Saturday, August 4, 2012

Study: Kids' Friends - Not Grades - Lead To Adult Well-Being

Source: Elena Elisseeva/via:
by Anna North, on BuzzFeed:

An obsession with academic success and college acceptance (at least in the media) has been giving way recently to an anxiety that a certain class of over-involved so-called "helicopter parents" may be pushing their kids too hard.

And now, new research shows that academic success may, indeed, not be the perfect preparation for a good life.

One team looked at a group of New Zealanders over a period of more than thirty years, and what they found may offer a corrective to twenty-first century American achievement obsession.

For a study published in the Journal of Happiness Studies, psychologist Craig Olsson and his team analyzed data on 1,037 people born between 1972 and 1973, who were evaluated at regular intervals starting at age 3 and continuing into their thirties.

During their childhood and adolescence, evaluators looked at their academic achievement - measured by standardized tests, and self-reports of their performance - and their "social connectedness" - measured by factors like their communication and connection with their peers and their participation in groups and clubs.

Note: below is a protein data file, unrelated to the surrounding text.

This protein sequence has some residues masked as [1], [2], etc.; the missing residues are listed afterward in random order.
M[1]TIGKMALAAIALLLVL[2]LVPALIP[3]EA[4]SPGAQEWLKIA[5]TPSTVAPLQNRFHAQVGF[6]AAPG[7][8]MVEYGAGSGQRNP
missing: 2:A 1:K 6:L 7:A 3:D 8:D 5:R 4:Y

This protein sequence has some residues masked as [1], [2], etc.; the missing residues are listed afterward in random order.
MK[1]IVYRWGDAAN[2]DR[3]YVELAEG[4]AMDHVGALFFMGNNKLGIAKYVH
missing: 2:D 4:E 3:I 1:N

Olsson et al looked at this data, and then at measures of the subjects' "well-being" at age 32 - their participation in community or hobby groups, their positive coping strategies, and their own feelings about whether they were kind, trustworthy, and reliable.

They found that social connectedness was highly correlated with adult well-being. Academic achievement, however, was not. The authors noted that they might have seen more of a connection if they'd included factors like job satisfaction in their measure of well-being, but they left these out on purpose.

Their goal was to study not the traditional markers of success, but instead to look at peoples' "positive emotional functioning, sense of coherence, social engagement and character values." And as it turns out, kids' social lives seem to have a greater effect on the development of those qualities than their test scores do.

This came as no surprise to John Stanrock, psychologist and author of the textbook Adolescence. He says there's a general feeling among some child development experts that in an age of No Child Left Behind and constant standardized testing, "the social world of adolescence has totally been neglected." He adds that schools don't spend enough money on counseling services, which can help kids with difficulties fit in better.

To read further, go to:

No comments:

Post a Comment